A more quantitative analysis can be performed by computing the contribution of a certain frequency ω ˜ to the wavelet signal in Figure 6. Specifically, we computed the parameter g n ( ω ˜ ) which is the average of | G n ( ω , t ) | 2 over the whole observation time and over a small frequency interval centered on ω ˜ and length equal to δ ω ω ˜ . Figure 7 shows the behavior of g n ( ω ˜ ) for the set of characteristic frequencies ω 1 , , ω 5 for sites n = 5 and n = 10 and δ ω = 0.25 GHz (solid lines). A large nonmonotonic contribution of ω ˜ = ω 1 is found on site n = 10 which is absent for site n = 5 . For δ ω = 0.25 GHz (black solid line), the maximum amplitude is found for θ = 2 , which is slightly smaller than the noise amplitude that maximizes the efficiency in Figure 5. By enlarging the averaging frequency window to δ ω = 2 GHz (black dashed line), we observe a better agreement with the efficiency curve. Therefore, we can conclude that the relevant contribution to the increase of transport efficiency of the chain is related to the excitation of a relatively narrow set of frequencies in the interval ω = 18 ± 1 GHz on the output disk.

4. Comparison with Coupled-Oscillators Model

For small precession angles, the dynamics of the array can be effectively described by a simplified model. Considering again the complex variables ψ n defined in Equation (5), and performing a suitable expansion retaining only terms up to the order α and p n | ψ n | 2 , the LLG equation for the chain can be approximated as an ensemble of coupled nonlinear oscillators which, in absence of any noise source, is of the form: [12,43]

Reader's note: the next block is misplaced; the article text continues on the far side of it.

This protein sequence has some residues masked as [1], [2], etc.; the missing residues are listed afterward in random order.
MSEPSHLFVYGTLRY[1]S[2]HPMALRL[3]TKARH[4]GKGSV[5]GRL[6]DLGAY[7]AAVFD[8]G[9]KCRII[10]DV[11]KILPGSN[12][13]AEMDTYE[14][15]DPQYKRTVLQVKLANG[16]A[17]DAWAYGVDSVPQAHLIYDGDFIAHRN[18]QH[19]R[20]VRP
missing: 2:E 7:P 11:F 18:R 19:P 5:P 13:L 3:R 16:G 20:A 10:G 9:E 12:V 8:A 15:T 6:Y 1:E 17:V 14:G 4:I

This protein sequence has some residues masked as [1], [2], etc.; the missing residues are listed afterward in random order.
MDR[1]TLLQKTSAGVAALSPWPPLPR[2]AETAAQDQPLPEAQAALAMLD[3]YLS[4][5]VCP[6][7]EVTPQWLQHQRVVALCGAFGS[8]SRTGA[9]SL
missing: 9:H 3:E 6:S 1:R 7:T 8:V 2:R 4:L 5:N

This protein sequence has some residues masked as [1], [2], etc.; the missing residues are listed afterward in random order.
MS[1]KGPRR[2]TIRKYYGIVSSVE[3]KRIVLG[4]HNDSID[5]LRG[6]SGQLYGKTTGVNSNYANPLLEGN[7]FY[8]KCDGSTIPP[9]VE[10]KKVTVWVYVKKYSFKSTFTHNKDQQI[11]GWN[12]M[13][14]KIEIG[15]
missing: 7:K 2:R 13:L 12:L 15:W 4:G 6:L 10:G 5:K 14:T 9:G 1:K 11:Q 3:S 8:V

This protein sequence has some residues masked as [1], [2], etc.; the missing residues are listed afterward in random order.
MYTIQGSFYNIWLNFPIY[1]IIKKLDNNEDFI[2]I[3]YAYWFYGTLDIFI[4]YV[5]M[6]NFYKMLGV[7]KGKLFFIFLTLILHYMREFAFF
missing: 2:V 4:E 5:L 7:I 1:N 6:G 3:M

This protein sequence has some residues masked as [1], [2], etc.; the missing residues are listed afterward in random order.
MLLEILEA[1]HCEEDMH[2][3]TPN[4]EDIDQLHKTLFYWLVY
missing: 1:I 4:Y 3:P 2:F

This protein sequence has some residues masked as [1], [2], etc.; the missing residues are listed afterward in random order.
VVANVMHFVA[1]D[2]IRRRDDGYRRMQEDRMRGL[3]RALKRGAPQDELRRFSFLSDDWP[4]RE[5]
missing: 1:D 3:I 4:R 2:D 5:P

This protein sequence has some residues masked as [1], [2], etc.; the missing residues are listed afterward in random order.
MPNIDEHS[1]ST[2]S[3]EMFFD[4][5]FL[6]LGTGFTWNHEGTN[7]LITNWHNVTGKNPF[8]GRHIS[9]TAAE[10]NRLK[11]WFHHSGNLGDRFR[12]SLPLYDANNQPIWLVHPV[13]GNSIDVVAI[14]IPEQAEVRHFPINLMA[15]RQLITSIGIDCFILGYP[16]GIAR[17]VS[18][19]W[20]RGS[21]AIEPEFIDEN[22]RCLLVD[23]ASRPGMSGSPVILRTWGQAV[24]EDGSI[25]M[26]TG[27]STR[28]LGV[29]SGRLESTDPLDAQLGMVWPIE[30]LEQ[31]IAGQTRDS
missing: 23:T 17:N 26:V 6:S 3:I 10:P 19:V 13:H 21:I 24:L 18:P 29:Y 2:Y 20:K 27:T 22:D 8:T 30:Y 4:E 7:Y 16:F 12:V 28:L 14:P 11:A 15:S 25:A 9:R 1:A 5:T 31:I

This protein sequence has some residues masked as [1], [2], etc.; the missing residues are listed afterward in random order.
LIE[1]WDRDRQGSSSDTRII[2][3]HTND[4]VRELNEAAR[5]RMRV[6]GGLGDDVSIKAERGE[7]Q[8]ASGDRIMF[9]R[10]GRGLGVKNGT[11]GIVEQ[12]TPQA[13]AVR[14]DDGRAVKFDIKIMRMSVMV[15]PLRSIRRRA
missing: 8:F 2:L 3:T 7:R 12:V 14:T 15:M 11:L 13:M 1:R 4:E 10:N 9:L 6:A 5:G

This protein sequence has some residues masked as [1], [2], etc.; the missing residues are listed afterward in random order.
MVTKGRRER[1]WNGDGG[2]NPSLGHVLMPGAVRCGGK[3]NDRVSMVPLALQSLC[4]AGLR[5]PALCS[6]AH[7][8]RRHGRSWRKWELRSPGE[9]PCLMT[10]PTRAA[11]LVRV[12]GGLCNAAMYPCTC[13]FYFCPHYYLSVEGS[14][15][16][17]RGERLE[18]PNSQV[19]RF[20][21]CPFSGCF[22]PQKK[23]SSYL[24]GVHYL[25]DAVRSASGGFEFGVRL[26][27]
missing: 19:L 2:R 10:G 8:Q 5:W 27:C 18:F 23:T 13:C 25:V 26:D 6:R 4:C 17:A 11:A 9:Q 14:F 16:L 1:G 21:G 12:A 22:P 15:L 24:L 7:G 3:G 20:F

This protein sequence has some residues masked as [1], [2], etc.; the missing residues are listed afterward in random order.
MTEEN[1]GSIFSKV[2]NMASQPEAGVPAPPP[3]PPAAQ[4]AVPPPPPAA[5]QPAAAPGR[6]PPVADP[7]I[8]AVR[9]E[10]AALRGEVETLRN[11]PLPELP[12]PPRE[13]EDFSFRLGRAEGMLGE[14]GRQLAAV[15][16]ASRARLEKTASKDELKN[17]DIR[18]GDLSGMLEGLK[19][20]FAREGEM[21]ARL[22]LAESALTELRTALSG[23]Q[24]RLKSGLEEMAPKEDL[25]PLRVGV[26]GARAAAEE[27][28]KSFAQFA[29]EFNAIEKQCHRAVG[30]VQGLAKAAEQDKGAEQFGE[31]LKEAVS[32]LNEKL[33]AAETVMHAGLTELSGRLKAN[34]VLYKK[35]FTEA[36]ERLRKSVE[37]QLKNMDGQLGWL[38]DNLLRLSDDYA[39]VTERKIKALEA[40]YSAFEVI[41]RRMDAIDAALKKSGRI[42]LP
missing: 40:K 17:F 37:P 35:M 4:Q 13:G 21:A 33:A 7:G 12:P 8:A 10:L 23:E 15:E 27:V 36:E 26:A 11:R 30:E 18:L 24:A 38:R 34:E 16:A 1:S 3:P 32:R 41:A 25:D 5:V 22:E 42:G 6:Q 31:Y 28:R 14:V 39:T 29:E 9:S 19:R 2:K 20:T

i ψ ˙ n = [ ω n ( p n ) i Γ n ( p n ) ] ψ n n C n n ψ n .
The first two terms on the right hand side of Equation (8) are, respectively, the nonlinear frequencies ω n ( p n ) = γ | H eff · z | and damping rates Γ n ( p n ) . In our case, nonlinear effects are due to the dipolar (demagnetizing) field in each disk, and they are taken into account by expanding into powers of p n the frequencies and damping rates, respectively, as ω n ( p n ) ω n 0 + ν p n and Γ n ( p n ) = α ω n ( p n ) [12,35]. Finally, the term C n n is the interlayer (complex) coupling due to magneto-dipolar interaction. In order to keep the model as simple as possible, in the following, we will consider the simple case of a uniform nearest-neighbor interaction which amounts to retain only terms containing ψ n ± 1 in Equation (8) and set C n n J ( 1 + α ) δ n , n ± 1 . Altogether, based on Equation (8) and the above simplifying assumption, we consider the following model
i ψ ˙ n = ( 1 + i α ) ν | ψ n | 2 ψ n ω n 0 ψ n J ( ψ n 1 + ψ n + 1 ) + θ η n ( t ) ψ n ,